Anxious Parents May Be More Likely to Have Kids Who Are Fussy Eaters
Preschool children whose parents have depression and/or anxiety may be more likely to be fussy eaters, a new study suggests.
TUESDAY, Feb. 23, 2016 (HealthDay News) — Preschool children whose parents have depression and/or anxiety may be more likely to be fussy eaters, a new study suggests.
Fussy eating—regularly refusing to eat certain foods—is common among children and is a frequent cause of concern among parents. And it has been linked with constipation, weight problems and behavioral issues in children, the researchers said.
The study authors looked at more than 4,700 mothers and 4,100 fathers in the Netherlands and their children, born between 2002 and 2006. By age 3, about 30 percent of the children were considered fussy eaters, the findings showed.
Children were more likely to be fussy eaters at age 4 if their mothers had anxiety during pregnancy and when the child was 3 years old. Fathers' anxiety when kids were preschool-aged was linked to a similar effect in their children, the researchers said.
The investigators also found that depression among mothers and fathers during pregnancy and when the child was 3 was associated with an increased risk of the child being a fussy eater at age 4.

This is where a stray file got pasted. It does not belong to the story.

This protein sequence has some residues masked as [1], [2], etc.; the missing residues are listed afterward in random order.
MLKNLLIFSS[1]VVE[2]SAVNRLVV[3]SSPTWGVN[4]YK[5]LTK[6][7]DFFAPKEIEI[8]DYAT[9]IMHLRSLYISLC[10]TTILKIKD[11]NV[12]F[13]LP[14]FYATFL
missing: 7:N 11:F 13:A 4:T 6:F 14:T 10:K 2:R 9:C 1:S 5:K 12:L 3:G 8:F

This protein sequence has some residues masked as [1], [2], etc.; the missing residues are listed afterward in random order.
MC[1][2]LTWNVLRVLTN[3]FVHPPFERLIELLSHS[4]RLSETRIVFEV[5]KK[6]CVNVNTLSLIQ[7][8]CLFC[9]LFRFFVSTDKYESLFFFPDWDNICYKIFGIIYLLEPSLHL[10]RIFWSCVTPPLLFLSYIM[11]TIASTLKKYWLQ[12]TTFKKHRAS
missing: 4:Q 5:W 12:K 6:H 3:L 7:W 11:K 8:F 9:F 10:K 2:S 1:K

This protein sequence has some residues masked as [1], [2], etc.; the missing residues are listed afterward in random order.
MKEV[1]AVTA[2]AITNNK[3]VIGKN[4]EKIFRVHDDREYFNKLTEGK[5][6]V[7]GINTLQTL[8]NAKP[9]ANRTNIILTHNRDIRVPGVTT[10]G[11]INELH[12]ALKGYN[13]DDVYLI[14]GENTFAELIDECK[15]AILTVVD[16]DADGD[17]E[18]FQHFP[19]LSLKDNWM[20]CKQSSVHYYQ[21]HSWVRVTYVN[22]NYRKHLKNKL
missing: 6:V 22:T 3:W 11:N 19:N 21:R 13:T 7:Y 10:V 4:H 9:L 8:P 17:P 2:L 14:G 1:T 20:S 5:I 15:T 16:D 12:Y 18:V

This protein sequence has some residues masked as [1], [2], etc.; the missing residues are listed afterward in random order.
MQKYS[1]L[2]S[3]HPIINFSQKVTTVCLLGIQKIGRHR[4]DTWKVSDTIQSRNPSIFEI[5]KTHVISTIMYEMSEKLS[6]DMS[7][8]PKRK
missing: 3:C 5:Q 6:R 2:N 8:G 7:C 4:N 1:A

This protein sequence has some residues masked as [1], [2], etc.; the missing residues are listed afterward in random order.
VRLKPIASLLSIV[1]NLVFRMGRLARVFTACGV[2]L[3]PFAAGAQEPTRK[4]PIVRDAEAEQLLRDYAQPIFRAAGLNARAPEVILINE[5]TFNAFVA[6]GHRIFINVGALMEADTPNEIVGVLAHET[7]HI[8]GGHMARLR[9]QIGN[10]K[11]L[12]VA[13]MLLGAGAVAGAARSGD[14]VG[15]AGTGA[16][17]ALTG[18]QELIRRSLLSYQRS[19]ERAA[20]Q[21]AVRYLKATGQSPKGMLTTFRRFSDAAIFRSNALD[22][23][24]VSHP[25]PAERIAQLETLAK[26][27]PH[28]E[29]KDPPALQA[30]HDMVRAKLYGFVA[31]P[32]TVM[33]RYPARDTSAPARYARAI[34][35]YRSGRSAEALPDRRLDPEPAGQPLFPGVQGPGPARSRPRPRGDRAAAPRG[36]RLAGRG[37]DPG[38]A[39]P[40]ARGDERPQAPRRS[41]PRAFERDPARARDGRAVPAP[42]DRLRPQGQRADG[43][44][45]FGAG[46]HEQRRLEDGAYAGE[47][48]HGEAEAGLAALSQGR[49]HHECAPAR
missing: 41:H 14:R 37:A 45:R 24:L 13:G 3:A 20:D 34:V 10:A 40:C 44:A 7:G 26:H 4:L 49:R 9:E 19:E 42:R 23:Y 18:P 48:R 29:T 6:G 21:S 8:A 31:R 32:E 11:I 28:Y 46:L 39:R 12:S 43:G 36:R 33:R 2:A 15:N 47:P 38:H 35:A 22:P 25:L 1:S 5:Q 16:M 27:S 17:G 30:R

The study was published online Feb. 22 in Archives of Disease in Childhood.
The findings support previous research. The study also provides important information for doctors, the study authors said.
"Clinicians should be aware that not only severe anxiety and depression, but also milder forms of internalizing problems can affect child eating behavior," Lisanne de Barse, of Erasmus MC-University Medical Center in Rotterdam, the Netherlands, and colleagues wrote in a journal news release.
While the study found an association between parental anxiety and depression and their children's eating habits, it wasn't designed to prove a direct cause-and-effect relationship.
The American Academy of Pediatrics has more on picky eaters.